Maybe you’ve heard the term before, but you’re still wondering to yourself, “What is a balance transfer credit card?” We’ll explore this topic in the article that follows.
A balance transfer credit card is a credit card that lets you transfer your existing balance to that card from another card.
The primary purpose of a balance transfer is to take advantage of a low or 0% introductory annual percentage rate (APR) offer on the new card so you can pay off your balance faster and save money while you do it. A balance transfer may also allow you to consolidate balances for multiple cards with multiple rates and payments into one card with one rate and payment.
Your new balance transfer card may also have other benefits that your current card doesn’t offer, such as no annual fee, an introductory APR for purchases or a richer rewards program.
A Balance Transfer Card Eliminates Interest for a While
The benefit of a balance transfer card is the opportunity to pay less interest or no interest for a card balance you already have. Lowering or eliminating your monthly interest expense should help you pay off your balance faster since you won’t have to pay interest for that debt every month.
The catch is that introductory balance transfer APRs always come with an end date for when the introductory APR expires and the full APR kicks in for any portion of the balance you haven’t paid off. The longer the initial APR period and the lower the APR, the more opportunity you have to save while you pay down your balance.
Balance transfer offers usually involve fees of 3% or 5% of the amount that you transfer to the card. The fee is charged to your card, so it adds to your debt at the time that you make the transfer.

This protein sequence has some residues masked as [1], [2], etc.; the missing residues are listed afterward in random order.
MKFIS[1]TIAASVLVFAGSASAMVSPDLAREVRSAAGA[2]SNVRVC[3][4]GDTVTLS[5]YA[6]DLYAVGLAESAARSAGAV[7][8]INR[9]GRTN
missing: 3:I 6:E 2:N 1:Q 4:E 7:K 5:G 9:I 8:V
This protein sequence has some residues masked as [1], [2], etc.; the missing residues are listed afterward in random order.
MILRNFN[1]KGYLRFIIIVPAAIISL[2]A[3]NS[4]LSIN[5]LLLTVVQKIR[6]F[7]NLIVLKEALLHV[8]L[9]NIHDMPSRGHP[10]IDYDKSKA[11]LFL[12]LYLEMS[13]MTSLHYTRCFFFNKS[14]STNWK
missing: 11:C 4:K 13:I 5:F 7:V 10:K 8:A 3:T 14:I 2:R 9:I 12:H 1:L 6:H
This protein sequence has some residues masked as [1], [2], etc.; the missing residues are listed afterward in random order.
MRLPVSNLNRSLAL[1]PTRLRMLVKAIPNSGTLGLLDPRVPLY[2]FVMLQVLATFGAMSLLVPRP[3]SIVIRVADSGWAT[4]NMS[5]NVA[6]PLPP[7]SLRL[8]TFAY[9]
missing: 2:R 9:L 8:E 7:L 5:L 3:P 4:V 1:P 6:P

Your balance transfer may also be subject to a limit, or cap, for the amount you can transfer over. If there’s no cap, your transfer limit will be your credit limit for that card, minus your balance fee.
Some balance transfer cards also charge an annual fee, which may be waived for the first year. An annual fee will cost you that amount every year you keep the card. The fee is charged to your card automatically, so that also adds to your debt every year.
While it’s fun to get a new card with new rewards and benefits, you should also consider other factors when selecting a balance transfer card. Read the disclosures and review the details of the balance transfer offer. Look for any fees you may be charged, the card’s current APR for purchases, and the APR you’ll pay for your transferred balance if you don’t pay it off before the introductory rate ends.
Best 0% Balance Transfer Cards
While there is no one best balance transfer card for all people and all purposes, some cards may be better than others for most people and most purposes.
Here are five balance transfer cards with no annual fee that you may want to consider:
at the issuer'ssecure website
- Introductory 0% APR for 18 months from account opening on purchases and balance transfers (3% balance transfer fee applies)
- Account protection features such as Zero Liability protection for promptly reported unauthorized transactions, alerts, and cell phone protection
- My Money Map – tools to help you manage spending and create a budget with ease
- Access to your FICO® Credit Score with Wells Fargo Online®
- $0 annual fee
0% for 18 months
0% for 18 months
16.49% - 24.49%
at Bank Of America'ssecure website
- 3% cash back in the category of your choice: gas, online shopping, dining, travel, drug stores, or home improvement/furnishings
- 2% cash back at grocery stores and wholesale clubs
- 1% cash back on all other purchases
- Enjoy a $200 cash rewards bonus after spending at least $1,000 in purchases in the first 90 days of account opening
- Introductory 0% APR for your first 12 billing cycles for purchases and balance transfers made within 60 days of account opening (balance transfer fee applies)
- $0 annual fee
0% for 12 months
0% for 12 months
13.99% - 23.99%
You’ll want to consider several factors before choosing the best balance transfer card for you, such as the length of the intro period, balance transfer fee, and the interest rate that kicks in when the intro period is over.
6 Factors to Consider When Choosing a Balance Transfer Card
Think about which card attributes will create the best opportunity to reduce your debt. For example, you might accept a less-enticing rewards program if you can qualify for a card with a longer 0% introductory APR period. Here are five factors you should look for when you shop for a balance transfer card:
1. Length of Introductory APR Offer